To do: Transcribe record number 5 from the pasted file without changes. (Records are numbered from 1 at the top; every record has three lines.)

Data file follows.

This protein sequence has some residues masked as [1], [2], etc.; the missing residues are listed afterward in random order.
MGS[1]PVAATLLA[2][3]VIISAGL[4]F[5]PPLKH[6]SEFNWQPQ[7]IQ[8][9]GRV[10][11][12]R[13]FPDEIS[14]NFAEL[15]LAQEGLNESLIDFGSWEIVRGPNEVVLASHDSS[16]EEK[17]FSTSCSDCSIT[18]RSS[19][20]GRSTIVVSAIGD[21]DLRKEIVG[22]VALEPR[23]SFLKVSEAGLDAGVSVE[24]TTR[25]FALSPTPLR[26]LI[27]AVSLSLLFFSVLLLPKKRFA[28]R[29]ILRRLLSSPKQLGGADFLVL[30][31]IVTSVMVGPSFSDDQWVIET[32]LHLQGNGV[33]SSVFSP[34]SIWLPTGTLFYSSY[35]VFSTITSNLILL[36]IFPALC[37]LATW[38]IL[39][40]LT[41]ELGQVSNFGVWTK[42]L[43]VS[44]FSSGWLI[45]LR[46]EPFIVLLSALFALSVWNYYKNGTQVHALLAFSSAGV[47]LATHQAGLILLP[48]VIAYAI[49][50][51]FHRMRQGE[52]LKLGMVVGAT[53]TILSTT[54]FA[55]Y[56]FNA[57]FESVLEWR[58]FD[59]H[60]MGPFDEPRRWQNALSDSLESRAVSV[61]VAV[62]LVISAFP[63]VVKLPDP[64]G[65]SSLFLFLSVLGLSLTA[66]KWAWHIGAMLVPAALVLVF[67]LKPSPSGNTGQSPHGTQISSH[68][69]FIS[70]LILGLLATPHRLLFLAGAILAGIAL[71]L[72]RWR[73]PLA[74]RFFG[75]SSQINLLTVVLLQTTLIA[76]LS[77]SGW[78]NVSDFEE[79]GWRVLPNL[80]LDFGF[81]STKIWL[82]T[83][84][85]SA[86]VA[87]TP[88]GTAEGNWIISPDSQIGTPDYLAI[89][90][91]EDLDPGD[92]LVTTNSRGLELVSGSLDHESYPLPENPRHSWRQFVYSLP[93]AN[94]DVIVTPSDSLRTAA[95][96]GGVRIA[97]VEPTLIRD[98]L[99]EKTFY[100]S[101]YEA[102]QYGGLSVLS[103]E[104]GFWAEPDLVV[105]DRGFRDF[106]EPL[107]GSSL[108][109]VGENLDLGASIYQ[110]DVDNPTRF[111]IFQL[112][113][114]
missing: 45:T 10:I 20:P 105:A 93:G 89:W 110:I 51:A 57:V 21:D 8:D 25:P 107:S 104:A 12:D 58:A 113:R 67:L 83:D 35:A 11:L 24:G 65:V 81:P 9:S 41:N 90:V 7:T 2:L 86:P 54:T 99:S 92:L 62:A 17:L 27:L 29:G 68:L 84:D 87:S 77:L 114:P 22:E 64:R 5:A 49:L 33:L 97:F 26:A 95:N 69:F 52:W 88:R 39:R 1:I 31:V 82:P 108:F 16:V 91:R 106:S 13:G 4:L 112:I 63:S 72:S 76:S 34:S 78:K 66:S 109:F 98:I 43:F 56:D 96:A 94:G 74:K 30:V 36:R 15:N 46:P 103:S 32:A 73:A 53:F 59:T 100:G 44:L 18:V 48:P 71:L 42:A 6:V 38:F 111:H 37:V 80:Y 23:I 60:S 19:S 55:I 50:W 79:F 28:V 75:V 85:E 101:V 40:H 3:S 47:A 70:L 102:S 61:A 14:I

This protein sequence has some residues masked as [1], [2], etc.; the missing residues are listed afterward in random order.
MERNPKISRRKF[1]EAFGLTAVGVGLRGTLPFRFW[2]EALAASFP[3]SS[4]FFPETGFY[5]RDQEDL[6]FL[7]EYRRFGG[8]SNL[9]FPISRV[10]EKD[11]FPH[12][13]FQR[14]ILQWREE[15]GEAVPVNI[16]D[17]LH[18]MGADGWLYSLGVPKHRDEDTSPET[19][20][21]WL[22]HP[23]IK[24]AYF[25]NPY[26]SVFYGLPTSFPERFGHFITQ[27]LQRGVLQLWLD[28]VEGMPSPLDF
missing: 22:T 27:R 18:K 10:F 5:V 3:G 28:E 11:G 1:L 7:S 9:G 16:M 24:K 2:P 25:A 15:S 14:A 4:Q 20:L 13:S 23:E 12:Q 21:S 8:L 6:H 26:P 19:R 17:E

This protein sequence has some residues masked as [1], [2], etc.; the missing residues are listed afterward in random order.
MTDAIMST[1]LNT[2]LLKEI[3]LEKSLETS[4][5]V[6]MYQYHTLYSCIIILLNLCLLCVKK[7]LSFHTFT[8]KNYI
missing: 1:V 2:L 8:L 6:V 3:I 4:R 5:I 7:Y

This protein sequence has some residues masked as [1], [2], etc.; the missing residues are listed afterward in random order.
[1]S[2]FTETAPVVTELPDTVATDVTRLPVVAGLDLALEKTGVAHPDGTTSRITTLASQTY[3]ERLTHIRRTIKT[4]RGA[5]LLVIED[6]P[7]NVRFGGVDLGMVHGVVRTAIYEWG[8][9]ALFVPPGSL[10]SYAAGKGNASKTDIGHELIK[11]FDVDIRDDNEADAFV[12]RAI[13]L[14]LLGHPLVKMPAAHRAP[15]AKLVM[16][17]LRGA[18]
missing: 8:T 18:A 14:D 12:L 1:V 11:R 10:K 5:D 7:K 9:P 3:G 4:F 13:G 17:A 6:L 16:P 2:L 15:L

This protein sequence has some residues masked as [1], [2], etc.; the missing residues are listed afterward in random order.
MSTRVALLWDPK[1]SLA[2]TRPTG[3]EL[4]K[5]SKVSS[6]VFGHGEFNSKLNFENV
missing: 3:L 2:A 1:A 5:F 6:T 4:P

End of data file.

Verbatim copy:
This protein sequence has some residues masked as [1], [2], etc.; the missing residues are listed afterward in random order.
MSTRVALLWDPK[1]SLA[2]TRPTG[3]EL[4]K[5]SKVSS[6]VFGHGEFNSKLNFENV
missing: 3:L 2:A 1:A 5:F 6:T 4:P